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“The weather issues changed the short-term markets,” says Richard Cowden of Fresno, Ca.-based Baloian Farms. “So we went from very affordable to very expensive. Now that the weather has settled back down, we’re expecting things to be affordable again. There was some very cold weather and then there was rain. So we couldn’t harvest because of the rain on those particular days and the cold weather slowed down the growing so there wasn’t as many available to harvest from.”
Supply though, notes Cowden, is generally comparable to last year’s volume.
And given demand tends to stay steady for peppers—particularly popular items such as green and sweet red peppers—pricing had almost doubled on the vegetable. “The short-term change in weather helped lift markets because there was no real supply concern in sight until about a week ago. And then they just turned on a dime.” Cowden adds that the markets for peppers went up sharply and quickly thinning out the pipeline of product. “Then with no more rain or cold temperatures, we’re now back on track,” he adds.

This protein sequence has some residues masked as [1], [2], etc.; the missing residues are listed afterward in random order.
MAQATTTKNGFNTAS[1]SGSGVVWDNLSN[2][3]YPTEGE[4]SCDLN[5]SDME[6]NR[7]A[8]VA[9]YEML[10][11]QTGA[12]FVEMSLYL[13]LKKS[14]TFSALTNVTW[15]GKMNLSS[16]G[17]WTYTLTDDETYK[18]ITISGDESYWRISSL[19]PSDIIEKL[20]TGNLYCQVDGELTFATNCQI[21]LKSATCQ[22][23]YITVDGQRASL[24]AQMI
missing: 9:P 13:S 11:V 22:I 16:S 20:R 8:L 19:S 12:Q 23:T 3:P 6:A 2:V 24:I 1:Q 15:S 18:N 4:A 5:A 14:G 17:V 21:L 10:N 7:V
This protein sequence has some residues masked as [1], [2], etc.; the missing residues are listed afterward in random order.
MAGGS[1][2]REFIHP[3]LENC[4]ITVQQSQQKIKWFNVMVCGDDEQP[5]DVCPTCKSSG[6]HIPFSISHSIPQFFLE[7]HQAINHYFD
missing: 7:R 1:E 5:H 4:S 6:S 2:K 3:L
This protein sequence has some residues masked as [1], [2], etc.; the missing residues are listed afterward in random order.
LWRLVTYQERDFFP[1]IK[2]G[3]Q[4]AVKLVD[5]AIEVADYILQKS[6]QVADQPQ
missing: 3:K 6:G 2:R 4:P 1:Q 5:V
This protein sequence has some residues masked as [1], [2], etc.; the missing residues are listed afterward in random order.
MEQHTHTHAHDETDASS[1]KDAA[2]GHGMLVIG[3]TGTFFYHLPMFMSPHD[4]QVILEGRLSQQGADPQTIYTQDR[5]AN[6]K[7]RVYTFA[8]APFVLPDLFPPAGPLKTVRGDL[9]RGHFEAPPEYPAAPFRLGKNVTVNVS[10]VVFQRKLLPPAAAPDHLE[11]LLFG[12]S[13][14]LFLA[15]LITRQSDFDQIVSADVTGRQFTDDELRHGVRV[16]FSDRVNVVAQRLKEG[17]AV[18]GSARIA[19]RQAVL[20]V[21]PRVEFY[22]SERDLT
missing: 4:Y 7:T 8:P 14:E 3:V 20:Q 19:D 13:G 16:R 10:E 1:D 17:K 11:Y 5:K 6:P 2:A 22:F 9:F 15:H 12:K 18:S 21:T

Production on the move
Looking ahead, Cowden notes that for Baloian, green peppers in the next month will be in transition. “Overall production of the growing districts of Culiacán and Los Mochis in Mexico will slow down as our open fields are going to peak on foodservice size green peppers, with steady but lighter supplies of retail sizing going forward,” he says, adding that new crop production in Coachella, Calif. will start the week of March 19th.
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